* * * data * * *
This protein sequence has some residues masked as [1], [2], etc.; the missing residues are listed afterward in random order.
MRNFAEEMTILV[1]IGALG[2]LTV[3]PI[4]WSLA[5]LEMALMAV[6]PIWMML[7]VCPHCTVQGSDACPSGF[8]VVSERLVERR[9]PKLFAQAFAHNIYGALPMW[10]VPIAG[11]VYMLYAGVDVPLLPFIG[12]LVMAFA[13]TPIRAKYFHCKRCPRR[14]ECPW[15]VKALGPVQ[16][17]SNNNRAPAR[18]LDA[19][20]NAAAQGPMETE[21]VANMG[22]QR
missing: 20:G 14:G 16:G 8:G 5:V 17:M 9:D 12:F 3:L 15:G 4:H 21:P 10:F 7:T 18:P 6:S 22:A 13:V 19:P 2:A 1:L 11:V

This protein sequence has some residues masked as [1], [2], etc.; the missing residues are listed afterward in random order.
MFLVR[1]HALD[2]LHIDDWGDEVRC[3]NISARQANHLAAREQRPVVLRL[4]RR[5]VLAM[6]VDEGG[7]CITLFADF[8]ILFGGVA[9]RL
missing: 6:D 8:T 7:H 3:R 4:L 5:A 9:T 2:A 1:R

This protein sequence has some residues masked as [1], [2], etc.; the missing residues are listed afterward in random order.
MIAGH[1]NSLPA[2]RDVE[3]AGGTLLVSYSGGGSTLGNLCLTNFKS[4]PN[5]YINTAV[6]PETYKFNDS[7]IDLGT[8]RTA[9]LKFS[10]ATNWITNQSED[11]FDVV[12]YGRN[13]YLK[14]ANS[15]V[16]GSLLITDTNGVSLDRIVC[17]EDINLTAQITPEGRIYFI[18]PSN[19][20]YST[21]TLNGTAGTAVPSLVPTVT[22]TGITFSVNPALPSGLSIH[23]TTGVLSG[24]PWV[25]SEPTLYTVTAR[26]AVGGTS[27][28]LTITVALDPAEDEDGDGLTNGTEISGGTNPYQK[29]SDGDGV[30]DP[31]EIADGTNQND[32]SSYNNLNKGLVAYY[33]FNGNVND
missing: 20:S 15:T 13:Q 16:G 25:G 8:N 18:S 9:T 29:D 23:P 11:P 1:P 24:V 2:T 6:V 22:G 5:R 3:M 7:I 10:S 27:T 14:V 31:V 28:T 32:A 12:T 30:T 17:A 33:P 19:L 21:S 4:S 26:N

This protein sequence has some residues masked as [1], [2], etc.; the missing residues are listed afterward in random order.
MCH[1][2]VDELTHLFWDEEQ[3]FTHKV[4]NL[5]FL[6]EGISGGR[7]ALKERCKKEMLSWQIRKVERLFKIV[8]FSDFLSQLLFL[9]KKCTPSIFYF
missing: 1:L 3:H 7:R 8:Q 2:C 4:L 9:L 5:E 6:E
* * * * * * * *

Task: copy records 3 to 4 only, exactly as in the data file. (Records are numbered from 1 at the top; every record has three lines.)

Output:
This protein sequence has some residues masked as [1], [2], etc.; the missing residues are listed afterward in random order.
MIAGH[1]NSLPA[2]RDVE[3]AGGTLLVSYSGGGSTLGNLCLTNFKS[4]PN[5]YINTAV[6]PETYKFNDS[7]IDLGT[8]RTA[9]LKFS[10]ATNWITNQSED[11]FDVV[12]YGRN[13]YLK[14]ANS[15]V[16]GSLLITDTNGVSLDRIVC[17]EDINLTAQITPEGRIYFI[18]PSN[19][20]YST[21]TLNGTAGTAVPSLVPTVT[22]TGITFSVNPALPSGLSIH[23]TTGVLSG[24]PWV[25]SEPTLYTVTAR[26]AVGGTS[27][28]LTITVALDPAEDEDGDGLTNGTEISGGTNPYQK[29]SDGDGV[30]DP[31]EIADGTNQND[32]SSYNNLNKGLVAYY[33]FNGNVND
missing: 20:S 15:T 13:Q 16:G 25:G 8:N 18:S 9:T 29:D 23:P 11:P 1:P 24:V 2:T 6:V 22:G 5:R 3:M 7:I 10:S 27:T 14:V 31:V 28:T 32:A 12:T 30:T 17:A 33:P 19:L 21:S 4:S 26:N

This protein sequence has some residues masked as [1], [2], etc.; the missing residues are listed afterward in random order.
MCH[1][2]VDELTHLFWDEEQ[3]FTHKV[4]NL[5]FL[6]EGISGGR[7]ALKERCKKEMLSWQIRKVERLFKIV[8]FSDFLSQLLFL[9]KKCTPSIFYF
missing: 1:L 3:H 7:R 8:Q 2:C 4:L 9:L 5:E 6:E